Mona Shield Payne
Friday, May 10, 2013 | 2 a.m.
Editor’s note: This Q&A is one of two interviews published jointly, one from a staunch opponent of legalizing immigrants residing in the country illegally and the other with a naturalized U.S. citizen from Mexico who is a long-time activist for immigration reform. To see the other Q&A, click here.
Larry Brown first thought of immigration as a social and political issue in the early 1980s, when he drove past a San Fernando Valley billboard sponsored by the conservative-leaning Federation for American Immigration Reform. It was, he said, a “call to arms against illegal immigration.”
Brown, who worked at a bank in Irvine, Calif., studied the issue and started following the work of activist Glenn Spencer, a vehement opponent of any legalization plan for immigrants.
“It became a big concern, because I quickly determined that illegal immigration is at the nexus of all your major policies: education, health, crime, homeland security; any major issue, you can tie it back into immigration,” said Brown. “And so to me it became the issue of our time.”
Today Brown, 65, is retired and lives with his wife and son in North Las Vegas. He spends time almost daily looking at news on immigration and writing letters to news publications and politicians.
Brown, who says an immigrant used his Social Security number to illegally work in Southern California, is an advocate of tougher enforcement and opposes any plan that includes legalization for any immigrant group, young or old, in the country illegally.
As the U.S. Senate debates an immigration reform package that touches on everything from high-skilled work visas to border security and a path to citizenship for the estimated 11 million immigrants in the country illegally, the Sun sat down with advocates on the both sides of the immigration issues.
When you think if immigration reform, what’s your vision?
I understand that legal and illegal immigration are tied at the hip. There’s never been a time where there was high illegal immigration when there wasn’t high legal immigration and vice versa.
That’s why I’m worried about this amnesty. I’m concerned the legalization process for 12 million to 20 million foreigners will increase illegal immigration, and your legal immigration is going to skyrocket, too.
I’m a proponent for illegal immigration enforcement reform; that’s the reform that I think Americans are really interested in. They want to put an end to illegal immigration.
So what type of enforcement measures do you think will work?
I lived in Riverside and my congressman (Rep. Ken Calvert, R-Calif.) was one of the initial supporters of the E-Verify program, and I believe that’s a key to ending illegal immigration. Because what this does is it ends the job magnet and gives America a legal work force. So, people around the world thinking of coming to the U.S. know that they cant find work, and they’re going to say, ‘No, it’s not worth it. We can’t come to the U.S., there is nothing there for us.’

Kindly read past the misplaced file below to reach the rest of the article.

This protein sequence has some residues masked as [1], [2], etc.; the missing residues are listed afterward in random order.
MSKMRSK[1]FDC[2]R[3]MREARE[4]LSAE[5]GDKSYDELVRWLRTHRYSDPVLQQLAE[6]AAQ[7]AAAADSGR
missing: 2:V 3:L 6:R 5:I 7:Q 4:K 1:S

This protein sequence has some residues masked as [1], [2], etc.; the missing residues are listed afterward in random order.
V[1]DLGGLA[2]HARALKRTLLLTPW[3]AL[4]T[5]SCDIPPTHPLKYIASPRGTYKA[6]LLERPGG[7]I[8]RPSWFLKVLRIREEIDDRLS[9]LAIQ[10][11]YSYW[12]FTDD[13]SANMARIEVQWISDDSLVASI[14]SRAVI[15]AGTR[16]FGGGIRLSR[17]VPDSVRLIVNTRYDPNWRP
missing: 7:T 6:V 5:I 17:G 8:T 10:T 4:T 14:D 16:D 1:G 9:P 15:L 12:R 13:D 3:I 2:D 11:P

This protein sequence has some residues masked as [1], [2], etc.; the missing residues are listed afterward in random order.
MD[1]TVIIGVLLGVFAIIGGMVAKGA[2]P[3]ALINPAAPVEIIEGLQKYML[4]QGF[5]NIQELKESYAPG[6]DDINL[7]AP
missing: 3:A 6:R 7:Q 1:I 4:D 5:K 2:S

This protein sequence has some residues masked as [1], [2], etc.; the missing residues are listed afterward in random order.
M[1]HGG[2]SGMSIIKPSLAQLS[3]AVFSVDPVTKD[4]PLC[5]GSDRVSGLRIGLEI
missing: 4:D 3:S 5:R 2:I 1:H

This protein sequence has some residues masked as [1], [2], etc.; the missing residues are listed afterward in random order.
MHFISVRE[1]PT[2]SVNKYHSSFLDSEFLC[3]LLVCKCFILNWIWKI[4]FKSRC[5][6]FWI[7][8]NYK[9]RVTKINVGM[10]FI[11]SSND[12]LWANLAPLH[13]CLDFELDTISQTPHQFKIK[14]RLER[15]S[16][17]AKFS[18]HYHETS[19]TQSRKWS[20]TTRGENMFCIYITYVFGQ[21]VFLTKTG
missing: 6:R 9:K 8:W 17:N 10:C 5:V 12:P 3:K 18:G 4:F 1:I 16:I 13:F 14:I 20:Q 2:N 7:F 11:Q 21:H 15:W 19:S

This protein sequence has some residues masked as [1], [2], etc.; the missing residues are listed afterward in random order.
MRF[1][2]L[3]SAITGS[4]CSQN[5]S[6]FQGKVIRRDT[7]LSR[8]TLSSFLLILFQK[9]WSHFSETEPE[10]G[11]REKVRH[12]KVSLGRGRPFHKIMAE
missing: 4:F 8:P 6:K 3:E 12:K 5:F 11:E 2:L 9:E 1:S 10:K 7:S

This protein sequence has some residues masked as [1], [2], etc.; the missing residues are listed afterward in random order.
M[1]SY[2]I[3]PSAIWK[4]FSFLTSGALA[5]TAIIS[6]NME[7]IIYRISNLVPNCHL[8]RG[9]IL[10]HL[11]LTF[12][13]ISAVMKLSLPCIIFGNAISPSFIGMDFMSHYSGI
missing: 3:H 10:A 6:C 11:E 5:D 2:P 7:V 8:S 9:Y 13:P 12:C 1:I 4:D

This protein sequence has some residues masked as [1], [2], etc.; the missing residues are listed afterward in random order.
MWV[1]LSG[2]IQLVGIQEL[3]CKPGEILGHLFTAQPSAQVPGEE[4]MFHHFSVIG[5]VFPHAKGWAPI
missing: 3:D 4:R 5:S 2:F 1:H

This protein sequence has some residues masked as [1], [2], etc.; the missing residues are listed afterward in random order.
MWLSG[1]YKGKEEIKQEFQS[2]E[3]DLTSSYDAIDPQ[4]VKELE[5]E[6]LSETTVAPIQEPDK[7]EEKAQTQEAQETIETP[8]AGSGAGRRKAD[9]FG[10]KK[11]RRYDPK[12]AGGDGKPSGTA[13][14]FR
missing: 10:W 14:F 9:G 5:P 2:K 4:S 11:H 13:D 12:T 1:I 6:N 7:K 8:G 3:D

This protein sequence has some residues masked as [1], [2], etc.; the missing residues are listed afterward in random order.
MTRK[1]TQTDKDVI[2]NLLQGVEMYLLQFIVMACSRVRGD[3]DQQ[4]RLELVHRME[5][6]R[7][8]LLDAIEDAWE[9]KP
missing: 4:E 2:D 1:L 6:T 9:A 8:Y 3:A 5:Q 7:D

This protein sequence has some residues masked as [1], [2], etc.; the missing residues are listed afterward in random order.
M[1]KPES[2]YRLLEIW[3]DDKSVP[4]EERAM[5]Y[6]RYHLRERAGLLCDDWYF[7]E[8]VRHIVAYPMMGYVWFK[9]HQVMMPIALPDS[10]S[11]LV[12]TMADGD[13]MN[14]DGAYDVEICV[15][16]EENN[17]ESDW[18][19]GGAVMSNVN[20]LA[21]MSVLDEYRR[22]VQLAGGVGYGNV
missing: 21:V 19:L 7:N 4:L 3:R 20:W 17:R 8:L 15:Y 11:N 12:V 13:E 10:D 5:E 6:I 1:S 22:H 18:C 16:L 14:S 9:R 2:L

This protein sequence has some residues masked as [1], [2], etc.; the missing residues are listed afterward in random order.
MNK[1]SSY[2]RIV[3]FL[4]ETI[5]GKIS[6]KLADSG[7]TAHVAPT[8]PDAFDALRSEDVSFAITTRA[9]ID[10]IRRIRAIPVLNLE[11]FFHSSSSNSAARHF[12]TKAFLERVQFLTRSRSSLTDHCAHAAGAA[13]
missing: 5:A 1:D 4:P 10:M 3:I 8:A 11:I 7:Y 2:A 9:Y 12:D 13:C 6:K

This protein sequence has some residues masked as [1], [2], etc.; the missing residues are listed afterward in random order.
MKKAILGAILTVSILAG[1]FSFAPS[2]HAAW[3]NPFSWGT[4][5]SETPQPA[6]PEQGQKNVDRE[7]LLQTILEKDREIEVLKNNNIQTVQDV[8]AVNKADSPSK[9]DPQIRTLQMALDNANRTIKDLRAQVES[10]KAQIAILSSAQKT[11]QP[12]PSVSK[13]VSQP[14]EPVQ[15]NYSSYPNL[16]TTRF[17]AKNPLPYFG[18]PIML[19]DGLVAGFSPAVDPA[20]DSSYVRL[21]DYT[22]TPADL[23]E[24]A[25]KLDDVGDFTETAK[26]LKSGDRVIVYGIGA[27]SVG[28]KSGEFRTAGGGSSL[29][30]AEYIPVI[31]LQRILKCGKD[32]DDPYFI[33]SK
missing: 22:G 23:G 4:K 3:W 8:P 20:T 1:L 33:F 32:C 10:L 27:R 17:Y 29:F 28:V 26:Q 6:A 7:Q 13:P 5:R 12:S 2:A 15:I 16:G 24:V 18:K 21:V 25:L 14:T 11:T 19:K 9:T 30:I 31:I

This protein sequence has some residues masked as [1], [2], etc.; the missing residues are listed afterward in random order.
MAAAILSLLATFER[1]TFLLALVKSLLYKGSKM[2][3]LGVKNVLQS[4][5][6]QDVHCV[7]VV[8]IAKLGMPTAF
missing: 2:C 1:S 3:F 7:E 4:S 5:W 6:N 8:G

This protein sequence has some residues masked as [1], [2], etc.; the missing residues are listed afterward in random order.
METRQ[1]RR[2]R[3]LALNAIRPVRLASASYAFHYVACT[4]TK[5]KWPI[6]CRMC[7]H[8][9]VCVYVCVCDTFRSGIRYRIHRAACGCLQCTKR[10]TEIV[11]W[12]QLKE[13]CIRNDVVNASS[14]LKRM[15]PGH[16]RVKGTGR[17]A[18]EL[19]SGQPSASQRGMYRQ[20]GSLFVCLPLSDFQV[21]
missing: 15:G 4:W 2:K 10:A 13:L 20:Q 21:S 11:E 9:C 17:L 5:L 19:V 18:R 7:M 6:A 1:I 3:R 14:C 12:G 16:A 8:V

Also, people here already illegally are denied access to work, and they are going to self-deport. They will go on their own, without the so-called ‘roundups’ that opponents of enforcement always bring up. They’ll leave on their own.
You don’t want the Dream Act or anything like that. You don’t want to encourage people with driver’s licenses. (They encourage) people to come here, and it makes it easier and inviting for them to break our laws.
Let’s complete the border fence. Let’s put sonic barrier technology in there that’s proven and inexpensive, and let’s get ICE to identify, detain and deport people that they come across.
What do you think the solution should be for families with two parents in the country illegally but their three children are all U.S. citizens?
I think families should be reunited in the country from which they came from, and if parents who came here illegally are willing to abandon their children here in the U.S. that’s pathetic, it’s outrageous. It’s up to them to keep their families intact and take their children with them.
When you say you witnessed the ‘demographic shift,’ what changes alarmed you or made you take notice?
I noticed the cultural change. I didn’t care for it because English was becoming a secondary language in the San Fernando Valley. Credit card forms were being offered in Spanish. You had drunk drivers who were here who were illegal aliens and they were responsible for a lot of damage, death and destruction, and this was because of our lax immigration enforcement policies. So, I noticed that, and I noticed the political pandering by Democratic politicians who were eager for these people to become voters. Never mind anything else, they wanted these people as voters.
What are you doing to help voice your opinions and get others involved?
Every morning I wake up, get a cup of coffee and head to my computer to send out my nasty email. I put the heat on politicians, especially the Republican Gang of 8 members. I may send 75 to 100 emails a day (to politicians and newspapers).
That’s the intensity I feel toward the issue and that’s what I’m counting on, that people who feel like myself have this intensity.
I’m a nationalist. I’m an American. I don’t feel myself as a citizen of the world. I’m a citizen of this country. We should have our own rules, procedures. This is our club, our country, we decide who gets to come here. We decide who becomes a citizen, who gets American citizenship, not just some Washington elitist club back there. They are going to feel the heat as we get closer and closer to a vote (on the immigration reform package). The pressure is going to intensify, it will ratchet up and I believe the whole thing will collapse like it did in 2007.